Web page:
A number of years ago, I had the opportunity to assist several County Agricultural Agents who were advising those living in the inner city how to grow both flowers and vegetable plants in various types of containers. The plants were rooted in supplied soil, a soil that was considered high-grade top soil having the desired texture and fertility characteristics suitable for this application. But, in many instances, the plants were not growing as well as one expected. Why?
Plants do not grow well in what I call “displaced” soil, soil that has been taken from the field and placed elsewhere. Even when taken from the field and used to fill in a raised bed (a commonly recommended method of plant growing), it will take several years before plant growth will be as vigorous as one would wish until the two layers of soil nit together which may take several years.
In place, soil has a number of unseen unique properties, an internal structure and the fact that with depth, there exists a physical force that provides for natural water drainage, that in turn promotes the exchange of gases within the soil surface. Some have termed this property as how the soil “breathes.”
Under natural long-term conditions, a soil develops these specific physical as well as biochemical structural characteristics that support plant root growth, and in turn, promotes good top growth. If that soil structure is disturbed, then plant growth can be adversely affected. Soil structure takes time to develop, but it can be quickly destroyed by various tillage operations, such as tilling when wet or extremely dry, roto-tilling, excessive discing, or compaction occurring by repeated driving of heavy machinery over the soil when moist, and particularly when wet.
Soil structure and uniform fertility can be promoted by plowing under a cover crop, particularly if it is a legume, or a grass sward after liming and fertilizing based on a soil test recommendation. It is the plant roots and the soil surrounding the roots that contributes to establishing and maintaining the soil’s structural characteristics.
Anyone who has farmed soils that have a “clay pan” or “tillage pan” within the rooting depth finds that such soils do not support vigorous plant growth unless the “pan” is broken apart. I once heard an agronomist describe such soil conditions as “window box” growing due to the fact that the plant roots are confined to a restricted layer of soil. In addition, such soils are either continuously wet due to lack of adequate drainage or quickly exhausted of water due to plant root absorption even when rainfall is normal or supplemented by irrigation.
A building contractor sued a landscape firm who had placed a depth of top soil over the top of a parking garage, creating a “green space” of managed turf around an array of trees and shrubs. Although the initial condition of the trees and shrubs was as expected, during the 2nd year the trees began to die and shrub growth slowed. The contractor contended that the soil used was not as specified, resulting in an anaerobic condition that developed within the soil mass. Coring the soil to its total depth, soil compaction was indeed evident, with water drainage being very slow after rain.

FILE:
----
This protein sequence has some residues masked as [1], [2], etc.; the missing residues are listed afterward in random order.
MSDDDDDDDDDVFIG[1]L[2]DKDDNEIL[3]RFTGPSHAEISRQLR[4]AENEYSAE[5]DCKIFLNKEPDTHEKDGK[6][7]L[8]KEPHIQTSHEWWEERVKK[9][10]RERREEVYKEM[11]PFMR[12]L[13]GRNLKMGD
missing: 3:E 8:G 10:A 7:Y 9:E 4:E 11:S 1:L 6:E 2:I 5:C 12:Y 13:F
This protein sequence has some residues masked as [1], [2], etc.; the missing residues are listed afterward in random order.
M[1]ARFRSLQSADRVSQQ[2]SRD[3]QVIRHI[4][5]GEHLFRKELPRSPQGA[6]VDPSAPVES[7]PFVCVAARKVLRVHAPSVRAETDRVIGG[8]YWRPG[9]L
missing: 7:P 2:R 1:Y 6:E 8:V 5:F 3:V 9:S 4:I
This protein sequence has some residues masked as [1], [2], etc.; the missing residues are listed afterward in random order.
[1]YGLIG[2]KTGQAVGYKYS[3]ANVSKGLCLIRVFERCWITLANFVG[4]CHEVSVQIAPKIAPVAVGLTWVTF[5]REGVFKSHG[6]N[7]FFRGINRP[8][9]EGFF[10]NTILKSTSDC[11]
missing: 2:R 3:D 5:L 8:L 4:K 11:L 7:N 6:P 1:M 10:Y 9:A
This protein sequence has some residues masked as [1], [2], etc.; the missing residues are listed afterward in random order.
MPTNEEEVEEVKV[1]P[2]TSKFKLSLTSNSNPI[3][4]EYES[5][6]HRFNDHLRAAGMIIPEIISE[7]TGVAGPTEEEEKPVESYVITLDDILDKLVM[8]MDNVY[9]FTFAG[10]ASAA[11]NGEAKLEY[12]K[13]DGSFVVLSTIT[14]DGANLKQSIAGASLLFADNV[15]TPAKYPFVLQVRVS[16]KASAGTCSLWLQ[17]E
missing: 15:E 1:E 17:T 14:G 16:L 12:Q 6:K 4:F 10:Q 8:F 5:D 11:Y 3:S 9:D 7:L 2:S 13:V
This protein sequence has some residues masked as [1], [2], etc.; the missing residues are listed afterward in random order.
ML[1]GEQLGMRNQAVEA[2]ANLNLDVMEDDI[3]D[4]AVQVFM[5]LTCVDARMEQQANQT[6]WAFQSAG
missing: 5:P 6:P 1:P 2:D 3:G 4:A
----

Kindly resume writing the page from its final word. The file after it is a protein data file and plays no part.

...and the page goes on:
The landscape firm made several mistakes. They should have installed what is called a “French” drainage system at the bottom of the soil depth, and then layers of soil of varying texture, course textured at the base and then of finer texture when approaching the top of the soil depth. Even though the landscape firm used what was considered an excellent “top soil” of ideal physical and chemical properties, it turned out to be not suited for this application. In this situation, if one could have lifted the required volume of soil from the field, and then put it in place without disturbing it – that is, keeping it intact – the end result may have been quite different. This should be the recommended practice when taking soil from the field and placing it into a container. Do so without disturbing its structure – that is, keep the soil intact as a core of the size (depth and diameter) to fit into the rooting container.
Some have suggested modifying a displaced soil by adding organic amendments, such as peat moss or various types of composts which would add additional pore space and keep the soil from becoming compacted. It sounds like a good idea that should work, but remember that you are mixing together two substances quite different in their physical and chemical characteristics. Therefore, the mix may actually result in poorer plant growth than what might be obtained by rooting the plants in either material alone.
So what is the answer if you want to grow plants in a container? Don’t use soil. Today, there are a variety of soilless mixes that are better suited for this type of growing. However, there are still challenges – such as, how best to water and fertilize. The answer? Water and fertilize from below. To ensure good plant growth over an extended period of time, select a mix that contains a slow release fertilizer. Depth of the rooting media is also a critical factor. How deep? That’s a good question that needs to be determined through experimentation based on the container size and plant species grown as there are no set parameters. However, from my own personal experience when growing plants in containers, a rooting medium depth between 7 to 10 inches has worked the best.
Dr. J.B. Jones, Jr. is the author of several books including. Instructions for Growing Tomatoes in the Home Garden and Greenhouse. GroSystems, Inc., Anderson, SC (available in soft cover and e-book format for Kindle at Amazon.com).